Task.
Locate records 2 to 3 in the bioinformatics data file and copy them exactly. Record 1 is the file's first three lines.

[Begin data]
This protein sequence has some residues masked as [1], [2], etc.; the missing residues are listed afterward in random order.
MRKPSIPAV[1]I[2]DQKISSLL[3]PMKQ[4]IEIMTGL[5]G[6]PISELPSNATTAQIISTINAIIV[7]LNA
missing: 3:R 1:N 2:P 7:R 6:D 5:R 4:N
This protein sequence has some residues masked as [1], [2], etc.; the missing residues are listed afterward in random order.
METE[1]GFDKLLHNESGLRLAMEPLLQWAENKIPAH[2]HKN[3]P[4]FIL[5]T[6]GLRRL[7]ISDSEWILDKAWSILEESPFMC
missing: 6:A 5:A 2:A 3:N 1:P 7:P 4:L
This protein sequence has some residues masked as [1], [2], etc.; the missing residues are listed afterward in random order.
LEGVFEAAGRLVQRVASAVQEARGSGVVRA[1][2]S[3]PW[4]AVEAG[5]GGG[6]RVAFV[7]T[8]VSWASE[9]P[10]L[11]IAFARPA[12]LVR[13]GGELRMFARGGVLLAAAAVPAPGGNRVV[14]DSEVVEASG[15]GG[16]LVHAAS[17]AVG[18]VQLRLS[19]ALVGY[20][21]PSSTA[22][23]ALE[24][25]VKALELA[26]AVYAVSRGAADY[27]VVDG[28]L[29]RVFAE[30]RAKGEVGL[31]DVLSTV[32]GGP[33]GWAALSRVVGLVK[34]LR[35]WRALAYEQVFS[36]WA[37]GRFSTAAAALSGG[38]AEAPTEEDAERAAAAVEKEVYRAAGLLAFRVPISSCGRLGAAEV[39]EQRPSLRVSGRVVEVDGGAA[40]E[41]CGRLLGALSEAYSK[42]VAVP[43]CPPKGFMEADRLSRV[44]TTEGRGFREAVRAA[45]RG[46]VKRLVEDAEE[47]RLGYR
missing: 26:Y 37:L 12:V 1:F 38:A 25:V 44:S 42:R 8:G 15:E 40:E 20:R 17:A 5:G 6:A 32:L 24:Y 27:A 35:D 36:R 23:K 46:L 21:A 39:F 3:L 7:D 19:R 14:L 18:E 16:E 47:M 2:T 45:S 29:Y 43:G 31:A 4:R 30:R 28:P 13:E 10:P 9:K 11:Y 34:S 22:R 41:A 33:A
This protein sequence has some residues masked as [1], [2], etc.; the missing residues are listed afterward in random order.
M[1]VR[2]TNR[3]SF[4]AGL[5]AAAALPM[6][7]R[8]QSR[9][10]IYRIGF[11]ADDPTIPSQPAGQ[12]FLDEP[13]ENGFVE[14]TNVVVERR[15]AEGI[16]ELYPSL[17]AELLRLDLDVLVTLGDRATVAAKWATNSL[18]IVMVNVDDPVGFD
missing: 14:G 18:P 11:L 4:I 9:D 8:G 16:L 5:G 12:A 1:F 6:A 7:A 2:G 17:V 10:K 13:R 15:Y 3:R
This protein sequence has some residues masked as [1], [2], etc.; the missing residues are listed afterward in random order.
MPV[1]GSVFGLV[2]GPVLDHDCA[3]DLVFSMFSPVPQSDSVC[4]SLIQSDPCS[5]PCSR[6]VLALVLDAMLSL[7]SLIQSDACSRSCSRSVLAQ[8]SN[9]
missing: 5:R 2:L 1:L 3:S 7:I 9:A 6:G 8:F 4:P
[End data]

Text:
This protein sequence has some residues masked as [1], [2], etc.; the missing residues are listed afterward in random order.
METE[1]GFDKLLHNESGLRLAMEPLLQWAENKIPAH[2]HKN[3]P[4]FIL[5]T[6]GLRRL[7]ISDSEWILDKAWSILEESPFMC
missing: 6:A 5:A 2:A 3:N 1:P 7:P 4:L
This protein sequence has some residues masked as [1], [2], etc.; the missing residues are listed afterward in random order.
LEGVFEAAGRLVQRVASAVQEARGSGVVRA[1][2]S[3]PW[4]AVEAG[5]GGG[6]RVAFV[7]T[8]VSWASE[9]P[10]L[11]IAFARPA[12]LVR[13]GGELRMFARGGVLLAAAAVPAPGGNRVV[14]DSEVVEASG[15]GG[16]LVHAAS[17]AVG[18]VQLRLS[19]ALVGY[20][21]PSSTA[22][23]ALE[24][25]VKALELA[26]AVYAVSRGAADY[27]VVDG[28]L[29]RVFAE[30]RAKGEVGL[31]DVLSTV[32]GGP[33]GWAALSRVVGLVK[34]LR[35]WRALAYEQVFS[36]WA[37]GRFSTAAAALSGG[38]AEAPTEEDAERAAAAVEKEVYRAAGLLAFRVPISSCGRLGAAEV[39]EQRPSLRVSGRVVEVDGGAA[40]E[41]CGRLLGALSEAYSK[42]VAVP[43]CPPKGFMEADRLSRV[44]TTEGRGFREAVRAA[45]RG[46]VKRLVEDAEE[47]RLGYR
missing: 26:Y 37:L 12:V 1:F 38:A 25:V 44:S 42:R 8:G 15:E 40:E 20:R 17:A 5:G 6:A 32:L 24:Y 27:A 35:D 36:R 23:K 46:L 21:A 39:F 3:L 7:D 19:R 14:L 18:E 16:E 47:M 2:T 45:S 29:Y 43:G 31:A 4:R 30:R 28:P 13:E 10:P 9:K 11:Y 34:S 22:R 41:A 33:A